In these two diagrams, you will see to Manikos's right a unit of cavalry taking on two spear units: one directly in front, the other to the left flank front.  But a short distance to the left is the real danger: a unit of Bulgar heavy horse about to charge into their left flank rear - a flank attack.
The danger of missile attacks from front and rear.  Having no
retreats possible, the Byzantine foot start losing heavily.

Desperation: All four command points go to trying to sweep
'Force One' aside!  The Bulgar spears are struck front and flank



Success! - at least a partial one.  the 'Force One' heavy
horse are destroyed, but despite their parlous situation,
the spears hold out.

The failure to destroy the spears is a a disaster for the
Byzantine foot as the Bulgar lights fall upon their rear...


... and losses mount alarmingly.

There is simply no shaking off the determined Bulgar assaults.

The Byzantine infantry line crumbles. 

It is all up with the Byzantine army.  Manikos escapes the
destruction of his body guard ('effect on commander' die roll:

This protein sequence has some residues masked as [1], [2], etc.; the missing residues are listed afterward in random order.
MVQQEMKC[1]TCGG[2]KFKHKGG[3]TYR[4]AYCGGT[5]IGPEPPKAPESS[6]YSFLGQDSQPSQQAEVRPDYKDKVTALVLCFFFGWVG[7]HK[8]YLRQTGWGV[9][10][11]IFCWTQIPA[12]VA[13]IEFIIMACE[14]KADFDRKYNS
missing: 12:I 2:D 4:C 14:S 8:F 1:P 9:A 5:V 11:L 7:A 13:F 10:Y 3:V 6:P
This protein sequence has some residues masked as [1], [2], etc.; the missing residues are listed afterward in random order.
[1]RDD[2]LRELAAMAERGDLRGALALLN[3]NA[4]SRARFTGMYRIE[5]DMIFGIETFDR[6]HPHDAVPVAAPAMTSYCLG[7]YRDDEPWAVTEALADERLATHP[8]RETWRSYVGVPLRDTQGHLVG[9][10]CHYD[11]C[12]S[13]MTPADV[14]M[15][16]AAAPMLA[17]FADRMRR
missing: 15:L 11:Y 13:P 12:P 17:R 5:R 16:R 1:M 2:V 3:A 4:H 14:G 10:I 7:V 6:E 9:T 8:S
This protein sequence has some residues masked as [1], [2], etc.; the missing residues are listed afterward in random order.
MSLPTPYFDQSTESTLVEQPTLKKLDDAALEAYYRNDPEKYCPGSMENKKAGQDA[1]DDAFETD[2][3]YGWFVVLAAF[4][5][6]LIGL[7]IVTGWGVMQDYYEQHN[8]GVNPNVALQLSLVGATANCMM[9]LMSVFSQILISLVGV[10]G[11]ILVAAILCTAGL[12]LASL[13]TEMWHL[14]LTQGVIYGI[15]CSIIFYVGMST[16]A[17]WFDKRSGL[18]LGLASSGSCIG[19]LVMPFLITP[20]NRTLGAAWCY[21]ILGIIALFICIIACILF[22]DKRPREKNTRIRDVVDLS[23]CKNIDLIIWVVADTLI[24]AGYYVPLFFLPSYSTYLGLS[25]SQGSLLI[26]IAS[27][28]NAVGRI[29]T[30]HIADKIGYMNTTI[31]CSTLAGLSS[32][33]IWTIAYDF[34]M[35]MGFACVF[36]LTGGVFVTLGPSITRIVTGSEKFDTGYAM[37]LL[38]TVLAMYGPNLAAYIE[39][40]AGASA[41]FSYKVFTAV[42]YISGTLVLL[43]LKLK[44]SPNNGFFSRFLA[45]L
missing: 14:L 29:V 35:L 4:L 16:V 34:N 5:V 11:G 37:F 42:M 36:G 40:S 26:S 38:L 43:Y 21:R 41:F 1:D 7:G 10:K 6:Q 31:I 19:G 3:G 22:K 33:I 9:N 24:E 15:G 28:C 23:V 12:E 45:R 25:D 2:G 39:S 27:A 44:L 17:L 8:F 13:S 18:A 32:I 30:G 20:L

a one); and the infantry is dying on its feet.
By this time, the Byzantine force had long since sunk past its 'exhaustion point'. Their chances of escape, then, had dwindled to almost nil.  With the loss of his bodyguard, with most of his remaining units standing on just one SP remaining, nothing but scattered remnants could possibly escape the disaster. It would be noticed from the above picture that 'Force One' (bottom right), having lost the heavy cavalry (3 SP) and one from the spears (1 SP) had reached the 'exhaustion point' of 4 SP lost. Although I did not consciously apply these individually, 'Force One' had been committed pretty much to a holding action from early on. Attishu's command had also lost 4 SP, not enough to tip it over the edge.   

The loss of 8 SP was little enough in the light of the Byzantine loss of 20 when the battle finally ended.